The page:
I don't have much time right now, but I'd like to throw something out for consideration. There was an article in the New York Times today about how some Democrats are concerned that African-American voters may stay away from the polls, discouraged by past problems when trying to vote.
The article refers to many difficulties black voters have had to deal with:"This notion that elections are stolen and that elections are rigged is so common in the public sphere that we’re having to go out of our way to counter them this year,” said Donna Brazile, a Democratic strategist.
Long lines and shortages of poll workers in lower-income neighborhoods in the 2004 election and widespread reports of fliers with misinformation appearing in minority areas have also had a corrosive effect on confidence, experts say...
She [an African-American woman from Milwaukee] traced her own skepticism to one afternoon two months before the last presidential election when she overheard several young black men saying they were not going to vote because they feared being arrested at the polling station for their unpaid parking tickets. The neighborhood had been flooded with fliers from the Milwaukee Black Voters League, a fictitious group, saying that even minor infractions like parking tickets disqualified people from voting...
Mr. Walters said that episodes of voter suppression that were dismissed in 2000 as unfounded recurred in 2004 and were better documented because rights groups dispatched thousands of lawyers and poll watchers. In addition, the first national data-tracking tool, the Election Incident Reporting System, offered a national hot line that fed a database of what ended up to be 40,000 problems.
“All of a sudden after 2004, these weren’t just baseless or isolated incidents,” Mr. Walters said.
The type of misleading letter sent this month to 14,000 Hispanic immigrants in Orange County, Calif., threatening them with arrest if they tried to vote, was hardly a first. In 2004, similar fliers appeared in predominantly black neighborhoods in the Pittsburgh area, on official-looking letterheads. The fliers said that because of unusually high voter registration, Republicans were to vote on Election Day, and Democrats were to vote the next day.
Fliers sent in Lake County, Ohio, told people that if they had registered through the N.A.A.C.P., they could not vote.
What I always wonder when I hear these stories is whether and how seriously they are investigated and prosecuted. I understand there is a Justice Department investigation of the Republican candidate for congress whose campaign was responsible for the Orange County letters, but usually one hears of the complaints and not the investigations.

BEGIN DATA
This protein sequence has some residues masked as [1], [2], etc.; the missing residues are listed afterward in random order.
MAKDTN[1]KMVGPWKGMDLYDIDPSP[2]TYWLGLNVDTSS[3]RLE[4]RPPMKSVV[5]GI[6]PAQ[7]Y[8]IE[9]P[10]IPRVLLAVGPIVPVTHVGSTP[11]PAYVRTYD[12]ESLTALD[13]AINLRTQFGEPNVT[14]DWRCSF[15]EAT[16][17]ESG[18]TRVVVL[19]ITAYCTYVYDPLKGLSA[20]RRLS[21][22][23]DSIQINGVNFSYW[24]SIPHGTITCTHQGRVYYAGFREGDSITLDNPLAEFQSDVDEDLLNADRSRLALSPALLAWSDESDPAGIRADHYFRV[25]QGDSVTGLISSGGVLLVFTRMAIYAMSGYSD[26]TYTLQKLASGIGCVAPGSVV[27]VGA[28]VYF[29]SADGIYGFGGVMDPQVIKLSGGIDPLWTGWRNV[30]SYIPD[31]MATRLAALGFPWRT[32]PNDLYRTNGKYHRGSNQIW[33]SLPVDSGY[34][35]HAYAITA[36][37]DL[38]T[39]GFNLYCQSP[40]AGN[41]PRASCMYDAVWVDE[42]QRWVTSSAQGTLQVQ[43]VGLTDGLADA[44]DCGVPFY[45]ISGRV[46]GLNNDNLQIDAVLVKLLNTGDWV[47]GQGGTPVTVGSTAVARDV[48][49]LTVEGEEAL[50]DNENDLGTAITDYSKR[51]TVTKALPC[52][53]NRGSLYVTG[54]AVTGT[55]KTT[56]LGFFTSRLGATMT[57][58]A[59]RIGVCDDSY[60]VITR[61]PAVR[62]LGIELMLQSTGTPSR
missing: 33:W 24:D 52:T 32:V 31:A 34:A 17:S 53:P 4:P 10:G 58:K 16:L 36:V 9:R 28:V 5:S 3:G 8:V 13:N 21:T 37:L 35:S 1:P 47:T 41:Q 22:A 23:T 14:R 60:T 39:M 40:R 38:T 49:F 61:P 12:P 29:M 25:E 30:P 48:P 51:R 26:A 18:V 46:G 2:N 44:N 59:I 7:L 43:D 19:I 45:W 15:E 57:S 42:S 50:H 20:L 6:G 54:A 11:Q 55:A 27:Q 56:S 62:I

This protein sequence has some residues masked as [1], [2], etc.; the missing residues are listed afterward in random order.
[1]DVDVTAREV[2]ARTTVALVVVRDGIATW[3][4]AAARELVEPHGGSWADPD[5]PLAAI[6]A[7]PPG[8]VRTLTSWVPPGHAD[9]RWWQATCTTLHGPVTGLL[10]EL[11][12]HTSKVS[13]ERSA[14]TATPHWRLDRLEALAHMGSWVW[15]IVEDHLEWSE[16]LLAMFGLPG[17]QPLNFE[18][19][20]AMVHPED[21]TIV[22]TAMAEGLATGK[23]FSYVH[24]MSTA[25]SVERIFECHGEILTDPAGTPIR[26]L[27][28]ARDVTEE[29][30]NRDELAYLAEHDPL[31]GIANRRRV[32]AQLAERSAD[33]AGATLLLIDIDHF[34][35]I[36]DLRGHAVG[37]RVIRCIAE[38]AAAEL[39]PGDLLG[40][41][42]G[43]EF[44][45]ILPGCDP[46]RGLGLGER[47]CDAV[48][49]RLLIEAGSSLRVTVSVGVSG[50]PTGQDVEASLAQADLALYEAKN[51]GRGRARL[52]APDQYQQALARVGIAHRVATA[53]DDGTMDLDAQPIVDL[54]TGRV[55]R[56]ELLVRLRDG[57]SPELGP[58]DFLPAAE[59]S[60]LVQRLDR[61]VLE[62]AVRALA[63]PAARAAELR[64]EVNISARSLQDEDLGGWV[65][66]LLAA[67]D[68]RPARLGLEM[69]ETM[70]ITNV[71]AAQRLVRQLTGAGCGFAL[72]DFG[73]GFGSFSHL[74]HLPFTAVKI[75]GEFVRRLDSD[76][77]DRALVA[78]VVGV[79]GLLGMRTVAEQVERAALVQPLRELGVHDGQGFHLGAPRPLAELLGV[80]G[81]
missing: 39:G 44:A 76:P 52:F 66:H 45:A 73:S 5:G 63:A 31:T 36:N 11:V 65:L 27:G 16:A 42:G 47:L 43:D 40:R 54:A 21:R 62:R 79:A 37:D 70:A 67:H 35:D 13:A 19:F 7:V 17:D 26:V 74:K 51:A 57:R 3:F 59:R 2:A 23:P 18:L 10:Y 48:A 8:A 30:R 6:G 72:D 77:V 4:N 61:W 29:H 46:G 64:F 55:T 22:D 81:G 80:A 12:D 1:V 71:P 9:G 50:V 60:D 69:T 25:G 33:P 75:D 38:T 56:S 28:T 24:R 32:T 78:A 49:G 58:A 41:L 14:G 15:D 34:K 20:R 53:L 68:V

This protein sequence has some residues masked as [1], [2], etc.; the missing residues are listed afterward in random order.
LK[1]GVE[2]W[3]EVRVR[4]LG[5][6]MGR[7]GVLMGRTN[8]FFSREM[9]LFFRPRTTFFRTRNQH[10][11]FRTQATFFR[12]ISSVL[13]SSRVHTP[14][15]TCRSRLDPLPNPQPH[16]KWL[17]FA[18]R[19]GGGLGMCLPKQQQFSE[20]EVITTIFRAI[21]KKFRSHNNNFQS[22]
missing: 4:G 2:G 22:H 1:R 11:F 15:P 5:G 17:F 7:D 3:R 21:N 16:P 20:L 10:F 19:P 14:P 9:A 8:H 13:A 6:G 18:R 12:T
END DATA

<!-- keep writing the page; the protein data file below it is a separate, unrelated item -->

There are several things our country needs to do to make our system a true democracy. We need to address gerrymandering and campaign financing in a serious fashion. We also need to prosecute anyone who interferes with someone's right to vote and make them serve real jail time. Jim Crow should have died a long time ago.
Republicans are at the forefront of denying people -- mainly the poor and minorities -- their right to vote. Everything from requiring ID cards to rejecting voter registration cards because of the thickness of the paper they were printed on appears to be nothing more than an attempt to disenfranchise sectors of the population that, when the vote, vote Democratic. The standard conservative answer to these charges is that voter fraud is as big an issue as voter intimidation, and favors the Democrats. I have always believed this to be a red herring, but hey, I also agree on aggressive prosecution of voter fraud when it exists. Just don't use that as an excuse to keep people from voting.Some countries, such as Australia, require people to vote by law. If they don't vote, they have to pay a fine. I have always found this to be a bit on the coercive side of things, but I must say it's encouraging to see that in some countries the political class is not actively trying to discourage the carrying out of the democratic process. We could learn from their attitude.
I'm not being partisan here. When they get the chance, Democrats are as happy to use funky accounting with their campgain money and to absurdly gerrymander districts as Republicans are. But who stands to win from disenfranchising the least powerful members of our society?